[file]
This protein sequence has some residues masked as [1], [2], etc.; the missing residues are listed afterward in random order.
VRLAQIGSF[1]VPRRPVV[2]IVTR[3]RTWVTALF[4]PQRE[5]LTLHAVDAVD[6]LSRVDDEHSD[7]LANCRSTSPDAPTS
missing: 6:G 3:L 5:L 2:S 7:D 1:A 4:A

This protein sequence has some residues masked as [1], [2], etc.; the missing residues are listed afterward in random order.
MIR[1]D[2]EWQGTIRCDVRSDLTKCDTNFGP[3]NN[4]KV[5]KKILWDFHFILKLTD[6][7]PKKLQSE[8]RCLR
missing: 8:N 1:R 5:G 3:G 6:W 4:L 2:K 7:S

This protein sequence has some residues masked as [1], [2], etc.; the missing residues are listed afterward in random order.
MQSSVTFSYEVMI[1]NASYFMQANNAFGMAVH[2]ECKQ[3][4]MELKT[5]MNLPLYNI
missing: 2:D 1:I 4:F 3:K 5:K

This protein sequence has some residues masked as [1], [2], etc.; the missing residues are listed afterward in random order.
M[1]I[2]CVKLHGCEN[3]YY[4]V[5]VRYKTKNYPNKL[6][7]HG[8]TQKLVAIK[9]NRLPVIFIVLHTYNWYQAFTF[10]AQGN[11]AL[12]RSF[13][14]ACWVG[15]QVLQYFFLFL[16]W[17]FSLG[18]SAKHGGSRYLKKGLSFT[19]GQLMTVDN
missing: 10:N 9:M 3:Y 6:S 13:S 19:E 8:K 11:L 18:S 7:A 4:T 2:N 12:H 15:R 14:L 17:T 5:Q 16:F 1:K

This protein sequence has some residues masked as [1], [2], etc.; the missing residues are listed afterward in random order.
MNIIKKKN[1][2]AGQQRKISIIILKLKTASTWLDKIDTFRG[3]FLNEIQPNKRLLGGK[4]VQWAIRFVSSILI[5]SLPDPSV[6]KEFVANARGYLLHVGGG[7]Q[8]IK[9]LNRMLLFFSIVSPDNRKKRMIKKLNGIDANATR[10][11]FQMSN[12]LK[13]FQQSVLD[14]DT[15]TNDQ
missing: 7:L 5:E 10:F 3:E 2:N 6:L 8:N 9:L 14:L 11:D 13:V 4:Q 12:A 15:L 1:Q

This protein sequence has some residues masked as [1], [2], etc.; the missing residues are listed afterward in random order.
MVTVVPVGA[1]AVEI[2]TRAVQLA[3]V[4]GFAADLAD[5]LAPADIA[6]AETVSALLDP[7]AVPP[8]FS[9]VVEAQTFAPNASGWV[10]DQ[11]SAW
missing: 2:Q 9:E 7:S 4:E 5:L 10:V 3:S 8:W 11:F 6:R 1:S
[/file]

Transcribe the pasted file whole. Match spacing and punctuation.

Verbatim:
This protein sequence has some residues masked as [1], [2], etc.; the missing residues are listed afterward in random order.
VRLAQIGSF[1]VPRRPVV[2]IVTR[3]RTWVTALF[4]PQRE[5]LTLHAVDAVD[6]LSRVDDEHSD[7]LANCRSTSPDAPTS
missing: 6:G 3:L 5:L 2:S 7:D 1:A 4:A

This protein sequence has some residues masked as [1], [2], etc.; the missing residues are listed afterward in random order.
MIR[1]D[2]EWQGTIRCDVRSDLTKCDTNFGP[3]NN[4]KV[5]KKILWDFHFILKLTD[6][7]PKKLQSE[8]RCLR
missing: 8:N 1:R 5:G 3:G 6:W 4:L 2:K 7:S

This protein sequence has some residues masked as [1], [2], etc.; the missing residues are listed afterward in random order.
MQSSVTFSYEVMI[1]NASYFMQANNAFGMAVH[2]ECKQ[3][4]MELKT[5]MNLPLYNI
missing: 2:D 1:I 4:F 3:K 5:K

This protein sequence has some residues masked as [1], [2], etc.; the missing residues are listed afterward in random order.
M[1]I[2]CVKLHGCEN[3]YY[4]V[5]VRYKTKNYPNKL[6][7]HG[8]TQKLVAIK[9]NRLPVIFIVLHTYNWYQAFTF[10]AQGN[11]AL[12]RSF[13][14]ACWVG[15]QVLQYFFLFL[16]W[17]FSLG[18]SAKHGGSRYLKKGLSFT[19]GQLMTVDN
missing: 10:N 9:M 3:Y 6:S 13:S 19:E 8:K 11:L 18:S 7:A 4:T 2:N 12:H 15:R 14:L 17:T 5:Q 16:F 1:K

This protein sequence has some residues masked as [1], [2], etc.; the missing residues are listed afterward in random order.
MNIIKKKN[1][2]AGQQRKISIIILKLKTASTWLDKIDTFRG[3]FLNEIQPNKRLLGGK[4]VQWAIRFVSSILI[5]SLPDPSV[6]KEFVANARGYLLHVGGG[7]Q[8]IK[9]LNRMLLFFSIVSPDNRKKRMIKKLNGIDANATR[10][11]FQMSN[12]LK[13]FQQSVLD[14]DT[15]TNDQ
missing: 7:L 5:E 10:F 3:E 2:N 6:L 8:N 9:L 14:L 11:D 13:V 4:Q 12:A 15:L 1:Q

This protein sequence has some residues masked as [1], [2], etc.; the missing residues are listed afterward in random order.
MVTVVPVGA[1]AVEI[2]TRAVQLA[3]V[4]GFAADLAD[5]LAPADIA[6]AETVSALLDP[7]AVPP[8]FS[9]VVEAQTFAPNASGWV[10]DQ[11]SAW
missing: 2:Q 9:E 7:S 4:E 5:L 10:V 3:S 8:W 11:F 6:R 1:S